An aortic dissection occurs when the inner and/or middle layer of the aorta is torn or split with blood flowing through. Although this disease is rare, it can be fatal especially in case of a leaky aorta with blood flowing outside the main artery. The fatality rate of this heart disorder can be lowered with early detection and proper treatment, detecting the disease at its early stage is difficult as the symptoms are similar to other conditions. An aortic dissection tends to be found in males aged 60–70 years old. Treatment option usually are medication and surgery.
An aortic dissection tends to cause symptoms which could be similar to those of a heart attack. Aortic dissection may manifest the following sign and symptoms:
- Sudden severe pain in the chest or upper back and spreads to the neck or the back, together with the feeling of tearing or ripping.
- Sudden severe abdominal pain
- Blacking out
- Stroke-like conditions, such as eyes suddenly getting blurry, speech impairment, and one side of the body becoming weak or unable to move
- Different pulse levels in each arm or thigh
- Pain in the legs
- Unsteady walking
If you have any of these symptoms, seek emergency medical care immediately:
- Sudden or severe chest pain
- Shortness of breath
- Loss of consciousness
- Rapid heartbeat
When the aorta’s wall becomes weakened, an aortic dissection can occur. There are two types of aortic dissections, depending on the affected area of the aorta:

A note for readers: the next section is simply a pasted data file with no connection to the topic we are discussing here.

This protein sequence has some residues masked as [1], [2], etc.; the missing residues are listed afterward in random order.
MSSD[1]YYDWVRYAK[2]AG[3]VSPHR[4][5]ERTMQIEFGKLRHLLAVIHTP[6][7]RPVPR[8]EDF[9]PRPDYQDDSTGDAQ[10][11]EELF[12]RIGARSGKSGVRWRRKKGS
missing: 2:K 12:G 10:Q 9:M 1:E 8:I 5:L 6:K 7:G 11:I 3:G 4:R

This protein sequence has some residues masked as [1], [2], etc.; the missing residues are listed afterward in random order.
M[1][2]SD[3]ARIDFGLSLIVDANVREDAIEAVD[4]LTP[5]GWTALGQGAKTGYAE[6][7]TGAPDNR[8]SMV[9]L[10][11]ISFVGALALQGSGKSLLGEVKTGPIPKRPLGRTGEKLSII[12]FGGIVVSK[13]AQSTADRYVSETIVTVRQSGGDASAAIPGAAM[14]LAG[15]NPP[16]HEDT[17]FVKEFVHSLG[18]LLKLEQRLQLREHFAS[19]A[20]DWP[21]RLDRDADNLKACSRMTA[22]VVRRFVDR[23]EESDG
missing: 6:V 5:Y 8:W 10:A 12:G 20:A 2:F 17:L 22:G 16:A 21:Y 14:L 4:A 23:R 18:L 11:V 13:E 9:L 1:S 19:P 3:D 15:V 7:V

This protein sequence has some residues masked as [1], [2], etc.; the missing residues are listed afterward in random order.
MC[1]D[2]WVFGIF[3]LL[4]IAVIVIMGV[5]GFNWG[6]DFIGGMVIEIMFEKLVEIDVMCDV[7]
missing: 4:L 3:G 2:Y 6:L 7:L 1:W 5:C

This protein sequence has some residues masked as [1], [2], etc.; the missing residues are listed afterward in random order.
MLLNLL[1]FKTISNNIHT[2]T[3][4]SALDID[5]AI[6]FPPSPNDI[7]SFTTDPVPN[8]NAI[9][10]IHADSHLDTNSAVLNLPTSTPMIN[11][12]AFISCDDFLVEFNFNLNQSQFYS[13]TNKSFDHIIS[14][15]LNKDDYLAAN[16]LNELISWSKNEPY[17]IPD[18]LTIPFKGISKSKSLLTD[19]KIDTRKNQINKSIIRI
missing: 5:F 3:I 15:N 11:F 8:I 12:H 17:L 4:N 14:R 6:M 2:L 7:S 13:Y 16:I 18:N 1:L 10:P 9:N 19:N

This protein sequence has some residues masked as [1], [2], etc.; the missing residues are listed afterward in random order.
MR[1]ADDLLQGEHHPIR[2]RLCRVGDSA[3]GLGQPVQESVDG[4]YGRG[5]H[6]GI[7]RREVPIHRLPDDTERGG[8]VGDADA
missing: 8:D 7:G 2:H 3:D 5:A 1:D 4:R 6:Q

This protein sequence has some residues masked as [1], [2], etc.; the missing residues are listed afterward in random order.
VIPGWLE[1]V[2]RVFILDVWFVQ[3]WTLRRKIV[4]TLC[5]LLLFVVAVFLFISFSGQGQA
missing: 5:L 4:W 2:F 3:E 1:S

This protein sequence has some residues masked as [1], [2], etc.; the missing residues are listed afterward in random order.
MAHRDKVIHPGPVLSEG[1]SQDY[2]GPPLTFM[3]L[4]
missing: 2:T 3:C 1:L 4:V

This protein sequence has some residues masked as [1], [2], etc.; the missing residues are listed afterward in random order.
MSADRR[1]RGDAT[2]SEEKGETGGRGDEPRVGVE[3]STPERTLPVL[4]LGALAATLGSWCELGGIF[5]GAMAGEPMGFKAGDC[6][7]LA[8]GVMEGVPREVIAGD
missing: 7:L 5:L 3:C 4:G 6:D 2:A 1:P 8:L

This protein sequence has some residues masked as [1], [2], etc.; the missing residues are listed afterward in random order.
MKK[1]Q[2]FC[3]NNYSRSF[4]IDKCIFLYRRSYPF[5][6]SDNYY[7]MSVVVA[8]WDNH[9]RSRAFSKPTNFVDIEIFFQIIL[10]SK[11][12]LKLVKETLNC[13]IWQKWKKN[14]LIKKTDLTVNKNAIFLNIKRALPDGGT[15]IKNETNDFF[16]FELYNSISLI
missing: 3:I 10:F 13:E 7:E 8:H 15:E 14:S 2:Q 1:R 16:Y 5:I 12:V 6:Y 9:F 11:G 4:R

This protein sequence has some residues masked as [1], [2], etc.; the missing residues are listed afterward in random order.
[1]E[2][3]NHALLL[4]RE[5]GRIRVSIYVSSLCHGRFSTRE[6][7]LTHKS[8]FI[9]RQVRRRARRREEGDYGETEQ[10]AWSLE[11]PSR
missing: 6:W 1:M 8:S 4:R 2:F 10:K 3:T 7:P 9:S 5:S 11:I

- Type A aortic dissection: Type A aortic dissection is a life-threatening condition. It affects the part of aorta that exits the heart. The disease can also happen in the ascending aorta, which is located in the upper part of the artery and can extend into the abdominal area.
- Type B aortic dissection: This type is less common than Type A, where the affected area is in the descending aorta, which is the lower aorta. The injury can also extend into the abdomen.
If you have any of these factors, you might be at risk of developing aortic dissection:
- Hypertension: which is the state of having high blood pressure for a long period.
- Atherosclerosis: which occurs due to an artery getting narrowed.
- Aortic aneurysm: which results from a swollen and weakened artery walls.
- Bicuspid aortic valve: which occurs when there is an abnormality in an aortic valve.
- Aortic coarctation: which is a congenital heart disease where the aorta gets narrowed.
If you have any of these genetic conditions, you also have a risk of developing aortic dissection:
- Turner syndrome: This genetic disorder can cause hypertension and other heart diseases.
- Marfan syndrome: This disorder is induced by weakening connective tissues, and often occurs in people with a family history of aortic aneurysms or aortic dissections.
- Other connective tissue disorders: such as Ehlers-Danlos syndrome whose symptoms include loose joints and blood vessels becoming weak, as well as Loeys-Dietz syndrome, caused by distortion of an artery in the neck or any other areas.
An aortic dissection can also be induced by a giant cell arteritis, which is an inflammatory disease affecting the large blood vessel.
The development of an aortic dissection also depends on many other factors as the following:
- Sex: The aortic dissection condition can be found more often in male than female.
- Age: Those that are older than 60 have a higher risk of aortic dissection.
- Drug Use: Cocaine use, as it causes temporary hypertension.
- Pregnancy: Despite being a rare occurrence, being pregnant can cause a woman with no illness to develop an aortic dissection.
- High-intensity weightlifting: An aortic dissection can be caused by this kind of activity as it temporarily causes hypertension while you are doing it.